Jumping through unfriendly recruiter hoops

They say that complaints and rants are borne of recent poor experience, and this one is no exception. In fact, when I searched this board to find what I said about recruiters last time, it was late 2015, not co-incidentally when I was last looking for work. Sadly not much has changed since then, nor in the eight years since I wrote this.

So, I find myself on the mailing list for G2 Recruitment. The custom email address I supplied last time indicates they got my email address in 2015. I don’t remember dealing with them, but it is possible I dealt with them in another guise before they were taken over.

I saw an email from them today, advertising a role that looks like an 80% good fit. I am invited to send my “latest CV” by reply, but I have a policy of speaking to a recruiter first, to see if I think the job exists (!) and whether I like the sound of the recruiter and the client. As I noted in my blog post, I am inclined to believe that some recruitment firms advertise roles that do not exist in order to hoover up job seeker CVs (and once one rogue recruiter does this, some others do so in order to level the playing field).

I do not profess to have a view about which recruiters engage in this behaviour :slightly_smiling_face:.

So I called for the recruiter named on the ad, and I am told he is on the phone, but that I should send a CV. I say that I’d like to talk first, but the agent is insistent, and doesn’t ask to take my number before dismissing me and putting the phone down. Without question, this was a codified “bugger off”.

What are your views about co-operating with these sorts of demands? Sending a CV is not much skin off my nose, admittedly, but I sense that I’m dealing with pretty cut-throat salespeople who aren’t very nice, and that bothers me. I don’t like chucking my CV to every Tom, Dick and Harry either, especially if I don’t know how I got onto their mailing list.

I dunno. I think I just want this business to be more personable.

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I wouldn’t send it. They were probably sold your CV by another cowboy who went out of business or stole it when they left a job. The agencies that behave like this also put you forward for jobs without permission and can lose roles for you by competing against soneone who was polite enough to ask first.

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Thanks @Woo. Yeah, I think I will bin this one. I’m not in a great rush to find work.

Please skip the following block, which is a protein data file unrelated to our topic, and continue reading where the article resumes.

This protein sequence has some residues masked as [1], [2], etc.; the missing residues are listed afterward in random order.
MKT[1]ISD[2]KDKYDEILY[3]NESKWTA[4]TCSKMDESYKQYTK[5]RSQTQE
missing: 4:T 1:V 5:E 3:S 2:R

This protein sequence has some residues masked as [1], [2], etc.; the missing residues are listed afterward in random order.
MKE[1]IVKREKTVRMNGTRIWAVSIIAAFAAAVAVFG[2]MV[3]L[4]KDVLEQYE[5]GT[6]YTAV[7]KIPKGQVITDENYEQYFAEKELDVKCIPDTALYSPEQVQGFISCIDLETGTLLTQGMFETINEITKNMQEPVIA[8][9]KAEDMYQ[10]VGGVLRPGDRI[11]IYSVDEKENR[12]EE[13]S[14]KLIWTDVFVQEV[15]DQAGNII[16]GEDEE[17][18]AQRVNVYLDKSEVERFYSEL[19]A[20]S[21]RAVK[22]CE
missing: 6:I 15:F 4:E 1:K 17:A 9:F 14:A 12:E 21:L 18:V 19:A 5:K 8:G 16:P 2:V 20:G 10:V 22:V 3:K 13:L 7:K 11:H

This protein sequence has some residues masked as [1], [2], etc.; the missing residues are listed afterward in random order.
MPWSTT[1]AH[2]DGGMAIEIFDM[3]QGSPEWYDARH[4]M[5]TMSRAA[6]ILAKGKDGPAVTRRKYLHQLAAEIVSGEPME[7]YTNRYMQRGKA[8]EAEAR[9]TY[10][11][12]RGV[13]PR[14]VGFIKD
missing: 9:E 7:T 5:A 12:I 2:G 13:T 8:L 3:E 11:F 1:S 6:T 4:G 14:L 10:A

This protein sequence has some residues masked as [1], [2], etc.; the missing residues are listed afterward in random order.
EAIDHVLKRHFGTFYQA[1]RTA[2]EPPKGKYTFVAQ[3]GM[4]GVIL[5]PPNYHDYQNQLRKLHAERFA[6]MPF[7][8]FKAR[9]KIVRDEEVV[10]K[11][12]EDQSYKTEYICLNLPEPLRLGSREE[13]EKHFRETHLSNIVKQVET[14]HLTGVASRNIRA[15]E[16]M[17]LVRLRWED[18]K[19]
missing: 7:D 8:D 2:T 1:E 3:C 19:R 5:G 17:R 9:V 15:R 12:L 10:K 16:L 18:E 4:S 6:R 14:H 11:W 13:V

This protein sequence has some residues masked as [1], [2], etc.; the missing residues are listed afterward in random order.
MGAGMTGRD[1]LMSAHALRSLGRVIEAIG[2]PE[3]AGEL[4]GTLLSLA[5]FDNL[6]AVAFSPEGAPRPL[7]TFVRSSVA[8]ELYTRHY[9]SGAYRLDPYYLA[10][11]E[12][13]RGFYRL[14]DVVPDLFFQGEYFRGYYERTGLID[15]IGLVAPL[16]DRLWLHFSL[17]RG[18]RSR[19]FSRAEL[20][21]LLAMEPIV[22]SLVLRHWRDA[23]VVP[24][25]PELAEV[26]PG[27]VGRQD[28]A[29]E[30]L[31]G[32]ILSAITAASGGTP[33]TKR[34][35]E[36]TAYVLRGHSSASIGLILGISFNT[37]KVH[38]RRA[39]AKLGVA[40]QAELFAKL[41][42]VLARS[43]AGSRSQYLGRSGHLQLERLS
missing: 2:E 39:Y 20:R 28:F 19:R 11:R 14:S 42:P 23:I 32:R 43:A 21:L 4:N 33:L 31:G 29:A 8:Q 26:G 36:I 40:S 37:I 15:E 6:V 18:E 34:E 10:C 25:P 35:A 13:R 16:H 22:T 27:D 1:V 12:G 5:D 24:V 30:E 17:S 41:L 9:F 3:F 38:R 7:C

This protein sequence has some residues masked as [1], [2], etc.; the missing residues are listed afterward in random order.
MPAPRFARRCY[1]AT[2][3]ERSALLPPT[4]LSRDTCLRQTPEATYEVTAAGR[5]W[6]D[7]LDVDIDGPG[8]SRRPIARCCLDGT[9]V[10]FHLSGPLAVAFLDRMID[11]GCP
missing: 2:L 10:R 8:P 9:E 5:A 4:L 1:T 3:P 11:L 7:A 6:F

For every period when I am actively looking for work, I set up a fresh alias on my domain containing the year, and I update my CV likewise. I am pondering how to automate this in order to give every recruiter a different alias, so I can trace the ne’erdowells that are trading/borrowing/stealing my data. :nerd_face:

I put a Copyright notice on my CV, so they have to ask my permission to send it out. Surprisingly, they seem to take that seriously. Maybe they’ve been sued before.

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If you use Google Apps or whatever they call it these days (and maybe others do this too), you can do the old work.2018+recruitername@mydomain.tld kinda thing. Of course, if they’re wise to the + thing, they can just remove it or change it to something else. In fact I’d be inclined to use the + trick regardless of individual recruiters, just to save on the new-alias-every-year thing!

Indeed. However, I use an alias for everything on my own domain, so recruiters would not know what “default” alias to use to avoid being detected as a spammer. My only drawback has been sharing aliases between recruiters, and being too lazy to set up something more specific per-recruiter. If I get another couple of bad experiences, I may be driven to setting it up.

As an interesting counterpoint to my experience documented above, I had a very nice conversation with a recruiter last week on the blower. It went like this:

Me: I’ve seen an advert on the web for a contract software engineer, can you tell me about it?

Recruiter: certainly. This is a very interesting role, it has {features} and the team are very nice. I’ve recruited for these people before. Would you like to see the spec?

Me: yes please! {receives email, reads}

Recruiter: let me tell you about the client. Their name is {name} and they’re based at {location}.

Me: great stuff. Out of interest, why are you being so helpful? I mean, most recruiters are really reluctant to reveal the client and a spec so early in the conversation.

Recruiter: ah, good question. It’s because we have an exclusivity contract with the client, so other recruiters wouldn’t be able to snaffle them away from under our noses as soon as they find out who the client is. It means we can be more open about the spec and commutability.

Me: more recruiters should do that thing.

Recruiter. Yep! Would you mind sending me your CV by reply?

Me: not at all {attach, send}

Recruiter: this looks pretty good, can I send it to the client?

Me: please do.

That produced an interview for the following day.